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Keystone College has been awarded a $755,905 grant from the Pennsylvania Department of Transportation (PennDOT) to partner with the Countryside Conservancy on the joint development of a 1.5 mile segment of hiking trail known as the Trolley Trail.

The trail is a critical piece of Countryside Conservancy’s envisioned 14-mile Trolley Trail, a public hiking and biking trail that follows the abandoned Northern Electric Railroad line. The non-motorized multi-use trail will ultimately connect Clarks Summit to Lake Winola. Phase 1 of the Trolley Trail, a three-mile stretch that runs from Clarks Summit to Dalton, was recently completed and has become a popular hiking destination.

The new 1.5 mile Phase 2 section will traverse Keystone’s Woodlands Campus, which currently includes approximately seven miles of interpretive hiking trails. Among other features, the new trail will include fencing, gates, signage, landscaping, erosion and sedimentation control, and designated handicapped parking areas.

The project is a partnership between the Keystone College Environmental Education Institute and Countryside Conservancy, a non-profit organization dedicated to protecting land and water in and near the Tunkhannock Creek watershed.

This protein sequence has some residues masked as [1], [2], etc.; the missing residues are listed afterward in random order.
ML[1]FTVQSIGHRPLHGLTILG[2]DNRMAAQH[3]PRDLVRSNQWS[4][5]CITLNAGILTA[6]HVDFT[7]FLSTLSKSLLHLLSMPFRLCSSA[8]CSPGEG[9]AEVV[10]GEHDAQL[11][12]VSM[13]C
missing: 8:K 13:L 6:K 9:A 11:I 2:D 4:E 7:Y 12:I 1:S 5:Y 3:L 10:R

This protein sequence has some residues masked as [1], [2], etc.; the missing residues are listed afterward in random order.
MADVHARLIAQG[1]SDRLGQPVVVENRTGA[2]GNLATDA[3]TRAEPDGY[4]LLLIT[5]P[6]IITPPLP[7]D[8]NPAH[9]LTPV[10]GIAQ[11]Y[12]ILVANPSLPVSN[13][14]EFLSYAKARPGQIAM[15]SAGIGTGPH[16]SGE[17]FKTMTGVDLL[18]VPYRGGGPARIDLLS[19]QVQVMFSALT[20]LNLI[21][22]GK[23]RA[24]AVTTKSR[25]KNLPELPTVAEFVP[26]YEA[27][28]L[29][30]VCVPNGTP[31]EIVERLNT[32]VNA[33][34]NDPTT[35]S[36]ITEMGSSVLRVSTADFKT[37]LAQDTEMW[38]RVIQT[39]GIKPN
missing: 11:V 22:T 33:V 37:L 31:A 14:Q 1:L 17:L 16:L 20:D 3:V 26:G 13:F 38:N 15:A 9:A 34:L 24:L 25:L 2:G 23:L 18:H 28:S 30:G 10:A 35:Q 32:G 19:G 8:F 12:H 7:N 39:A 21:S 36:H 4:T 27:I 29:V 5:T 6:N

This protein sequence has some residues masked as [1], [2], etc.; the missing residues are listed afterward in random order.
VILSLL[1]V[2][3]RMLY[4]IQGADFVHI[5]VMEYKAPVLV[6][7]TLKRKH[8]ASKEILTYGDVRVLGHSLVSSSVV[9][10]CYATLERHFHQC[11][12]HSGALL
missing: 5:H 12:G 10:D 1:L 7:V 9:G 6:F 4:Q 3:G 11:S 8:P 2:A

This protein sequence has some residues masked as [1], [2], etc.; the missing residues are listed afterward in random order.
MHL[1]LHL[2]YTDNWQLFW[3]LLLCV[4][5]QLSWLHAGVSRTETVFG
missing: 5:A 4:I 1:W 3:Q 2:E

The grant is one of 56 statewide projects receiving a total of $33 million in federal funding administered through PennDOT. All of the projects are “transportation alternative” initiatives designed to enhance pedestrian and bicycle facilities, improve access to public transportation, preserve historic transportation structures, create safe routes to school, and create pedestrian trail systems.

“We are extremely grateful to the Pennsylvania Department of Transportation for this important grant,” said Keystone College President Dr. David L. Coppola. “We especially thank all those at the Keystone College Environmental Education Institute and the Countryside Conservancy for their tremendous efforts in obtaining this funding. The trail system on our Woodlands Campus is a great resource for the entire community and the improvements made as a result of this grant, including the extension of the regional trail system, will add to those benefits.”

Photo Caption: Gathering to celebrate the $755,905 PennDOT grant funding, from left: Cheryl Ellsworth, Countryside Conservancy Trolley Trail coordinator; Bill Kern, Countryside Conservancy executive director; Sharon Burke, Keystone College Environmental Education Institute coordinator; Howard Jennings, Keystone College Environmental Education Institute director; and David L. Coppola, Ph.D., Keystone College president.